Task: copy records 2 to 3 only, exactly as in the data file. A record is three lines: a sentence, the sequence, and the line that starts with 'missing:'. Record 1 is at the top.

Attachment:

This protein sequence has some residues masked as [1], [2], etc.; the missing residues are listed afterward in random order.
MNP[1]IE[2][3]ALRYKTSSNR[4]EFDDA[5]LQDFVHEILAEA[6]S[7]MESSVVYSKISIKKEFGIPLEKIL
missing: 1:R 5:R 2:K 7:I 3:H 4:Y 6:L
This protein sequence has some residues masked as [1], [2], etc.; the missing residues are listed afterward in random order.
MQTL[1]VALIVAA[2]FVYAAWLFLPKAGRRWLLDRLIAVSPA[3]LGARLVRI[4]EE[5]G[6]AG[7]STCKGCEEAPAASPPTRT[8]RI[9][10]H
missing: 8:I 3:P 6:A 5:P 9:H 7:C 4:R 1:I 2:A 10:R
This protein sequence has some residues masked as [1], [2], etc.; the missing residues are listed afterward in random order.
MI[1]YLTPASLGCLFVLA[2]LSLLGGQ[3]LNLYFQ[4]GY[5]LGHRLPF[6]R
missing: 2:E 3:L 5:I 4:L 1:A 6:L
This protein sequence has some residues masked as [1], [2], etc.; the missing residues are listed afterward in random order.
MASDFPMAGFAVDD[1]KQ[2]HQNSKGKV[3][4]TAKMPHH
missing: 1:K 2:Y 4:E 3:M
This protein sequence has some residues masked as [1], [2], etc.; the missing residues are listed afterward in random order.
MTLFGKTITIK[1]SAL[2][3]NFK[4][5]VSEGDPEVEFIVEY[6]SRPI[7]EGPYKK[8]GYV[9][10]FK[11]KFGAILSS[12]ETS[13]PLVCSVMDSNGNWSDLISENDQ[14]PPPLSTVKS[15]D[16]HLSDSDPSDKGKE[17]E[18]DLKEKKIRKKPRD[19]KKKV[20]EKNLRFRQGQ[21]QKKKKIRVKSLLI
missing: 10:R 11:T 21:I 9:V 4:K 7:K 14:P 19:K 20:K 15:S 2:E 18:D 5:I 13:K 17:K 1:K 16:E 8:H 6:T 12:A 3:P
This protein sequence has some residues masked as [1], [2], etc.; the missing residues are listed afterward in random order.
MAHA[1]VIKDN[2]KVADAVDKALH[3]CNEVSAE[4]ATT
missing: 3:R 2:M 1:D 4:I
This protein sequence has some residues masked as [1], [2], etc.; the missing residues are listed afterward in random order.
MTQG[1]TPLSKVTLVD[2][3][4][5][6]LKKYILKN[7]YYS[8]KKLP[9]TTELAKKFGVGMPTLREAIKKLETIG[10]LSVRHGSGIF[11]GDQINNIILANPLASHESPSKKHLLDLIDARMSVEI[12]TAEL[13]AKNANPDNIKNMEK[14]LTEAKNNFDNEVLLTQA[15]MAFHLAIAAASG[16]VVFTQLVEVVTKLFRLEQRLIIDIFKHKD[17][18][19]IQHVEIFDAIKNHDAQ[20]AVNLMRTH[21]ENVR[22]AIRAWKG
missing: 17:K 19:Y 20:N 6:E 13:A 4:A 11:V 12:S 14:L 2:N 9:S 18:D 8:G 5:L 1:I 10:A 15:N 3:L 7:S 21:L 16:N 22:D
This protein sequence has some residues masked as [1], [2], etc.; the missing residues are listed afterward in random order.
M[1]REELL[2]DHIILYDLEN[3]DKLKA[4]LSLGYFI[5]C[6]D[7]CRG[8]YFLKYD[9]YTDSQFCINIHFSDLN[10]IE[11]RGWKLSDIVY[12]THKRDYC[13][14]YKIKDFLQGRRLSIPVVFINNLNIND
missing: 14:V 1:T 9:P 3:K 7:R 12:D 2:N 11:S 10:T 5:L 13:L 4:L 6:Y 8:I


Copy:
This protein sequence has some residues masked as [1], [2], etc.; the missing residues are listed afterward in random order.
MQTL[1]VALIVAA[2]FVYAAWLFLPKAGRRWLLDRLIAVSPA[3]LGARLVRI[4]EE[5]G[6]AG[7]STCKGCEEAPAASPPTRT[8]RI[9][10]H
missing: 8:I 3:P 6:A 5:P 9:H 7:C 4:R 1:I 2:A 10:R
This protein sequence has some residues masked as [1], [2], etc.; the missing residues are listed afterward in random order.
MI[1]YLTPASLGCLFVLA[2]LSLLGGQ[3]LNLYFQ[4]GY[5]LGHRLPF[6]R
missing: 2:E 3:L 5:I 4:L 1:A 6:L